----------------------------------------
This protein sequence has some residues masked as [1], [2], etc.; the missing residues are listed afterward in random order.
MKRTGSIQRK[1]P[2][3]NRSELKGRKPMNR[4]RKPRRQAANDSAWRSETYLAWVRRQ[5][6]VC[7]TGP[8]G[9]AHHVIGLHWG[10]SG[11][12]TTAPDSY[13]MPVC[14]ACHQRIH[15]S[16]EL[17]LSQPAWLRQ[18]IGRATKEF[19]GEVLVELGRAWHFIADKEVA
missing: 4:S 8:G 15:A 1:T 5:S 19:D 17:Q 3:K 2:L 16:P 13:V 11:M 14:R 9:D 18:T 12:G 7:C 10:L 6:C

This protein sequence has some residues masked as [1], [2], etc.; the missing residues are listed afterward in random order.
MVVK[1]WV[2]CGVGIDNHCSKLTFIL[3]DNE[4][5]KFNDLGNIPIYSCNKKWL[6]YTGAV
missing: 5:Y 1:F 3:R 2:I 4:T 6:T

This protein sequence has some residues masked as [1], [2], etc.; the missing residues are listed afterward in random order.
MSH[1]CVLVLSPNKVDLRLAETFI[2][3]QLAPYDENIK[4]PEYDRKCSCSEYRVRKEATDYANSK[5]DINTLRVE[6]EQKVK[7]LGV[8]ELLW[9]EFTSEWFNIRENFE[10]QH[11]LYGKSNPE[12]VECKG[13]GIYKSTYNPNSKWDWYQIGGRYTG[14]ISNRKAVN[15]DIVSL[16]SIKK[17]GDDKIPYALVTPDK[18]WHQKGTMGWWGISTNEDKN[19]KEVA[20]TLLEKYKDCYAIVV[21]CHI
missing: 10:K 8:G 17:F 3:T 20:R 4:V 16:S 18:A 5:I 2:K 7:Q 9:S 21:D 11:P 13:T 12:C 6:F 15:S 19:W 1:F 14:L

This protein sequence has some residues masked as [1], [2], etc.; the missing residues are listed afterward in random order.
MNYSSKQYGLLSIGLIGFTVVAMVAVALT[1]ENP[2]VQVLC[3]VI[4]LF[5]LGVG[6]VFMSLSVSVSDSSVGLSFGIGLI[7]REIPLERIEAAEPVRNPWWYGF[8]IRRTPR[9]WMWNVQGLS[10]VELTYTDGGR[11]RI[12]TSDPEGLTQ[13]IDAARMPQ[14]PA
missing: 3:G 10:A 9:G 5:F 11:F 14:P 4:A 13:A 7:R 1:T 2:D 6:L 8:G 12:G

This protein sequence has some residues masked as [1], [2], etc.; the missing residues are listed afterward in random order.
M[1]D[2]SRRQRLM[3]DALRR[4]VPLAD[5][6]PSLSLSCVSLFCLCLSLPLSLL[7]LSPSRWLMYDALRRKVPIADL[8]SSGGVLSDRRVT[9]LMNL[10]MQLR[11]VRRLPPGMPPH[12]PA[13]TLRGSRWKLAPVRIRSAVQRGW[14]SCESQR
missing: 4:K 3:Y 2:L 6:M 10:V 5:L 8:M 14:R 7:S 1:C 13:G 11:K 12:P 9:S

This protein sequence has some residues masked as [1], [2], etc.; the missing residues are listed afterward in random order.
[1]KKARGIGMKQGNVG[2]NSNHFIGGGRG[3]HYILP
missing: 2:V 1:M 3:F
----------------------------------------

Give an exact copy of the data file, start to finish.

This protein sequence has some residues masked as [1], [2], etc.; the missing residues are listed afterward in random order.
MKRTGSIQRK[1]P[2][3]NRSELKGRKPMNR[4]RKPRRQAANDSAWRSETYLAWVRRQ[5][6]VC[7]TGP[8]G[9]AHHVIGLHWG[10]SG[11][12]TTAPDSY[13]MPVC[14]ACHQRIH[15]S[16]EL[17]LSQPAWLRQ[18]IGRATKEF[19]GEVLVELGRAWHFIADKEVA
missing: 4:S 8:G 15:A 1:T 5:S 19:D 17:Q 3:K 2:L 16:P 13:V 11:M 14:R 9:D 18:T 12:G 7:C 10:L 6:C

This protein sequence has some residues masked as [1], [2], etc.; the missing residues are listed afterward in random order.
MVVK[1]WV[2]CGVGIDNHCSKLTFIL[3]DNE[4][5]KFNDLGNIPIYSCNKKWL[6]YTGAV
missing: 5:Y 1:F 3:R 2:I 4:T 6:T

This protein sequence has some residues masked as [1], [2], etc.; the missing residues are listed afterward in random order.
MSH[1]CVLVLSPNKVDLRLAETFI[2][3]QLAPYDENIK[4]PEYDRKCSCSEYRVRKEATDYANSK[5]DINTLRVE[6]EQKVK[7]LGV[8]ELLW[9]EFTSEWFNIRENFE[10]QH[11]LYGKSNPE[12]VECKG[13]GIYKSTYNPNSKWDWYQIGGRYTG[14]ISNRKAVN[15]DIVSL[16]SIKK[17]GDDKIPYALVTPDK[18]WHQKGTMGWWGISTNEDKN[19]KEVA[20]TLLEKYKDCYAIVV[21]CHI
missing: 10:K 8:G 17:F 3:T 20:R 4:V 16:S 18:A 5:I 2:K 7:Q 9:S 21:D 11:P 13:T 12:C 6:F 15:S 19:W 1:F 14:L

This protein sequence has some residues masked as [1], [2], etc.; the missing residues are listed afterward in random order.
MNYSSKQYGLLSIGLIGFTVVAMVAVALT[1]ENP[2]VQVLC[3]VI[4]LF[5]LGVG[6]VFMSLSVSVSDSSVGLSFGIGLI[7]REIPLERIEAAEPVRNPWWYGF[8]IRRTPR[9]WMWNVQGLS[10]VELTYTDGGR[11]RI[12]TSDPEGLTQ[13]IDAARMPQ[14]PA
missing: 3:G 10:A 9:G 5:F 11:F 14:P 4:A 13:A 7:R 1:T 2:D 6:L 8:G 12:G

This protein sequence has some residues masked as [1], [2], etc.; the missing residues are listed afterward in random order.
M[1]D[2]SRRQRLM[3]DALRR[4]VPLAD[5][6]PSLSLSCVSLFCLCLSLPLSLL[7]LSPSRWLMYDALRRKVPIADL[8]SSGGVLSDRRVT[9]LMNL[10]MQLR[11]VRRLPPGMPPH[12]PA[13]TLRGSRWKLAPVRIRSAVQRGW[14]SCESQR
missing: 4:K 3:Y 2:L 6:M 10:V 5:L 8:M 14:R 7:S 1:C 13:G 11:K 12:P 9:S

This protein sequence has some residues masked as [1], [2], etc.; the missing residues are listed afterward in random order.
[1]KKARGIGMKQGNVG[2]NSNHFIGGGRG[3]HYILP
missing: 2:V 1:M 3:F